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Fighting Back Against Old Age

A recent study published in the British Journal of Sports Medicine showed that people in their 40’s and 50’s who practice martial arts possessed “much higher fitness levels when compared to people the same age that didn’t train.”

On average the test subjects that trained in the marital arts had 12% less body fat, were able to do twice as many sit ups, had more flexibility, leg strength, better balance and a stronger immune system than those that only exercised or did nothing at all.

This is an amazing statistic…

Now, it’s no secret that the martial arts were one of the driving forces that took me from the very brink of bad health and recovering from his second heart attack – to the triathlete standing before you now.

Now, I already know what you’re thinking, you’re probably saying to yourself… “Sure they’re good but martial arts at my age? No Way!

So knowing full well you might resist the idea today I thought I’d discuss 2 martial arts that are ideally suited for pretty much anyone of any age or fitness level.

Even if you haven’t exercised in years, you should be able to walk right into your first class and jump right in head first.

Both offer all the same health benefits of the more combat oriented fighting styles, like Jiu-Jitsu (the style I train) and Karate, but without the hard core, Kung Fu movie character beating.


An ancient Chinese martial art that focuses on harnessing the body’s vital internal energy, also called Qi (pronounced “chi”). Qigong has been practiced for centuries throughout China as an indispensable tool to promote good health, fast healing, spiritual development and longevity.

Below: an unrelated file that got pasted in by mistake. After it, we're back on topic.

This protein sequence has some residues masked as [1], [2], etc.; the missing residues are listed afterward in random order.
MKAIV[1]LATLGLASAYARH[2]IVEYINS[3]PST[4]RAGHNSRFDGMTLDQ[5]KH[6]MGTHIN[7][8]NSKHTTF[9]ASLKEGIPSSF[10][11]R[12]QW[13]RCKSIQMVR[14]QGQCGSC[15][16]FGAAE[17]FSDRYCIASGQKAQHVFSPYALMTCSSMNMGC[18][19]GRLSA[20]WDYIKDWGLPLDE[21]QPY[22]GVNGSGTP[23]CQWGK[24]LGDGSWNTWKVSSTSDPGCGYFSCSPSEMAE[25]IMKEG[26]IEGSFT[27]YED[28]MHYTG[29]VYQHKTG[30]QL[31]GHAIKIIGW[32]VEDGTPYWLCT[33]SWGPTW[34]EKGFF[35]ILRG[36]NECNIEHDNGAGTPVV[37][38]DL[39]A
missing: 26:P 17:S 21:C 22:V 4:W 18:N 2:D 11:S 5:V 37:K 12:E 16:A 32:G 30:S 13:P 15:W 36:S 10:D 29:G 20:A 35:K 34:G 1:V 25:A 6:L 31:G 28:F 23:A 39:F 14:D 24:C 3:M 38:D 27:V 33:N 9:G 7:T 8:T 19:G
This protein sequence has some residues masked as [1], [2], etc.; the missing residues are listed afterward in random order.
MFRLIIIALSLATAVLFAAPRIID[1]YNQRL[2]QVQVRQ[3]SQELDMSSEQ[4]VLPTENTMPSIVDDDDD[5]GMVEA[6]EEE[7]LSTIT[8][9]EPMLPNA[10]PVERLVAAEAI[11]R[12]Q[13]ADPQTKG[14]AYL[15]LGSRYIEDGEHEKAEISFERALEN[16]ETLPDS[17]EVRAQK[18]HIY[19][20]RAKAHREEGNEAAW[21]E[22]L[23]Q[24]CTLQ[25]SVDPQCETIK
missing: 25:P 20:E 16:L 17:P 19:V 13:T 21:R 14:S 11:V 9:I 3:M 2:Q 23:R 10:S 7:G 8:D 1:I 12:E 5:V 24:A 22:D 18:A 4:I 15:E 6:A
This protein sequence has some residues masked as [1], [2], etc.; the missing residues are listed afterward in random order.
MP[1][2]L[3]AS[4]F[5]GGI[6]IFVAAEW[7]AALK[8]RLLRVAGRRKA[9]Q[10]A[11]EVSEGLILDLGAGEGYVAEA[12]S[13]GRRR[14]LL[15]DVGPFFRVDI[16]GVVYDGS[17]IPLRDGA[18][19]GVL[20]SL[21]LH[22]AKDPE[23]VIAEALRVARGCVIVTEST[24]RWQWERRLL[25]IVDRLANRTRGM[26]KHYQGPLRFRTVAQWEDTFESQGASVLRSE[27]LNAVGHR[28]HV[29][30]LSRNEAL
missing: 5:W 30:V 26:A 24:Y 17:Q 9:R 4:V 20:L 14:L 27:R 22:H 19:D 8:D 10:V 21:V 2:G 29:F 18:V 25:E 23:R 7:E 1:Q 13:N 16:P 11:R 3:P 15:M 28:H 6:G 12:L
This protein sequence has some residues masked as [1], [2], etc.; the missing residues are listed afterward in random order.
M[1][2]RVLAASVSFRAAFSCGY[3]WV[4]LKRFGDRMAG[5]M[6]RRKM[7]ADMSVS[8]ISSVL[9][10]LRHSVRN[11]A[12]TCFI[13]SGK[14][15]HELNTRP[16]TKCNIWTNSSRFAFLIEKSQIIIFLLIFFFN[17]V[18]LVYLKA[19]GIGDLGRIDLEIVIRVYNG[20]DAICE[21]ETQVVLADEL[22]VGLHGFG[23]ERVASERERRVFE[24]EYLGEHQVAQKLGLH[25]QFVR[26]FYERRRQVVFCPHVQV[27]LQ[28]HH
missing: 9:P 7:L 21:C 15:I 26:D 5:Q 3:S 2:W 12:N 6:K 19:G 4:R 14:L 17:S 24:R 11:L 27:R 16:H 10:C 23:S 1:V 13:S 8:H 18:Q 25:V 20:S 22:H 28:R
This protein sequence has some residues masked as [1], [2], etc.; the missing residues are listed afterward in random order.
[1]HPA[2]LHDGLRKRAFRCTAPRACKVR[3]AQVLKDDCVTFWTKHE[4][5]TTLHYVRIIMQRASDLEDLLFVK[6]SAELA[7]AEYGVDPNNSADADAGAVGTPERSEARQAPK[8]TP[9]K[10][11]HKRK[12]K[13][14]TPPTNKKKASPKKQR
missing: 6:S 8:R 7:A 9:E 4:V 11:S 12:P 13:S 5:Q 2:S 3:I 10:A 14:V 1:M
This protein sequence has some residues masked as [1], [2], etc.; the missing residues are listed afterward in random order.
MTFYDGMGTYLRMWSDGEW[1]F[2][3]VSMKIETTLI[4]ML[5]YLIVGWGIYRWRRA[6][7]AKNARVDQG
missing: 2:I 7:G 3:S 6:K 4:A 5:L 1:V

You probably won’t hear or read anything about Qigong from your doctor or any western medical texts, but in traditional Chinese medicine, Qigong plays a huge role in promoting overall good health and healing.

On top of that, Qigong is a potent form of self defense, but don’t let that scare you.

The slow paced, low impact training is perfect for seniors or anyone with a pre-existing medical condition that would other wise keep them from training.

Tai Chi:

If you’re over 50 or haven’t made time to exercise in a while the ancient fighting art of Tai Chi should really appeal to you.

Tai Chi’s primary focus is on slow methodical movement, breathing, self defense and different concentration exercises that teach you how to move the internal energy in your body.

By turning its focus to internal healing, Tai Chi offers a broad range of health benefits, like improved balance, flexibility, posture, coordination, immune function and strength.

And studies have shown that seniors who practice Tai Chi greatly reduce their risk of injury from falls.

But the best part about Tai Chi, just like Qigong, is you don’t have to be in good shape to get started. The majority of the students I’ve talked to that practice Tai Chi or Qigong were all well over 40 when they started, and a few were even in their 80’s!

The National Multiple Sclerosis Society even recommends Tai Chi practice for MS patients whose symptoms are so bad traditional exercise is no longer an option.

How about that for low impact!

Oh, and don’t forget, one of the main benefits of taking part in any type of martial arts training is the self confidence you get from knowing how to defend yourself in a threatening situation.

Hopefully you never need it, but it feels a lot better walking to you car late at night knowing that if you had to, you could out run or even fight off a potential attacker.

So take a look around, and see what the schools in your area have to offer. Interview different instructors, take advantage of free trial classes and find the one that’s right for you.

And if you can’t find a school nearby, you can check out your local community center or even your local YMCA. Just don’t go beating up on all your friends once you start getting good!

Never say “I’m too old” or “ I can’t”, because you’re not and you can!



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